Resources

A Very Short List of Great Gardening Books

I love books, and I especially love gardening books. I have a very long list of favorites that I am happy to share with anyone who really wants to sink their teeth in. However, the theme of this course is to start small and keep it simple, so here is a very select list:

My top pick for beginners is the Timber Press Regional Vegetable Gardening Series. There is a separate book for every region of the US. I have only seen the Pacific Northwest edition, but it is a great introduction to gardening and I assume the others are of similar quality. A regional gardening book will serve you much better than a stock book meant to be used anywhere.

Possibly my favorite vegetable gardening book ever (though not exactly introductory) is Four Season Harvest by Eliot Coleman. This book is focused on expanding your summer garden into something that feeds you all year, but there is also a lot of general wisdom and practical advice. Eliot has a winning combination of passion, efficiency and organization, and dirt-under-the-nails pragmatism. He is my favorite garden guru.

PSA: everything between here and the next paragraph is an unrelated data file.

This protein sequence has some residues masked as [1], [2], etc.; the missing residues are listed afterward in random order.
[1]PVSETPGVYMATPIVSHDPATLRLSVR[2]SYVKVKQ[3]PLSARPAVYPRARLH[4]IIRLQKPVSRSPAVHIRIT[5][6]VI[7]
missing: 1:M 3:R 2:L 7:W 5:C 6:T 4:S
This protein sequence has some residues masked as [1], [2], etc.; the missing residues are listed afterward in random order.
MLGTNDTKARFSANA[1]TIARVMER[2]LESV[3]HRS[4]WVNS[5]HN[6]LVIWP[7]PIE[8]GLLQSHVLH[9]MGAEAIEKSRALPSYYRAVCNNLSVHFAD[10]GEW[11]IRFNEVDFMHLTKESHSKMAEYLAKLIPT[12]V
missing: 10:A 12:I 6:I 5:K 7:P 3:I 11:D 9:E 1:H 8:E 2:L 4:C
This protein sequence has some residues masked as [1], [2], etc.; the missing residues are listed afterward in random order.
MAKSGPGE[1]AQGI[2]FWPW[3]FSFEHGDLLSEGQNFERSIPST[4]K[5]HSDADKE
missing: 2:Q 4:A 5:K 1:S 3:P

The World Wide Web

There is a lot of information about gardening on the internet, and some of it is excellent. Unfortunately, much of it is misleading or flat out bogus. Please do not get your gardening advice from Pinterest or Facebook! When looking at gardening ideas online, remember the old saying-- if it seems to good to be true, it probably is.

For reliable, locally appropriate gardening information, check out your state university’s Cooperative Extension Service-- find it on this directory . Every state’s Extension Service is different, but many of them are a treasure trove of useful information, and they often have very specific planting calendars tailored to different parts of the state. I should caution that they can be a bit... antiquated. Some have made the shift to sustainable agriculture, others are thinly disguised research station for Monsanto.

The other source for excellent regional gardening information is seed companies. Johnny's Seeds, based in Maine has a fantastic Grower's Library and Territorial Seeds, in Oregon, has a great set of Growing Guides. If you are tech savvy, I imagine that their Garden Planner App would be useful (I myself prefer pencil and paper, so I can't speak from experience). West Coast Seeds and Seed Saver's Exchange are both good resources as well.

Lastly, if you enjoy absorbing knowledge through personal stories, my two favorite garden blogs are Northwest Edible Life and The Walden Effect. I don't spend a lot of time reading blogs, but have really enjoyed the candid take on homesteading from both of these lovely ladies.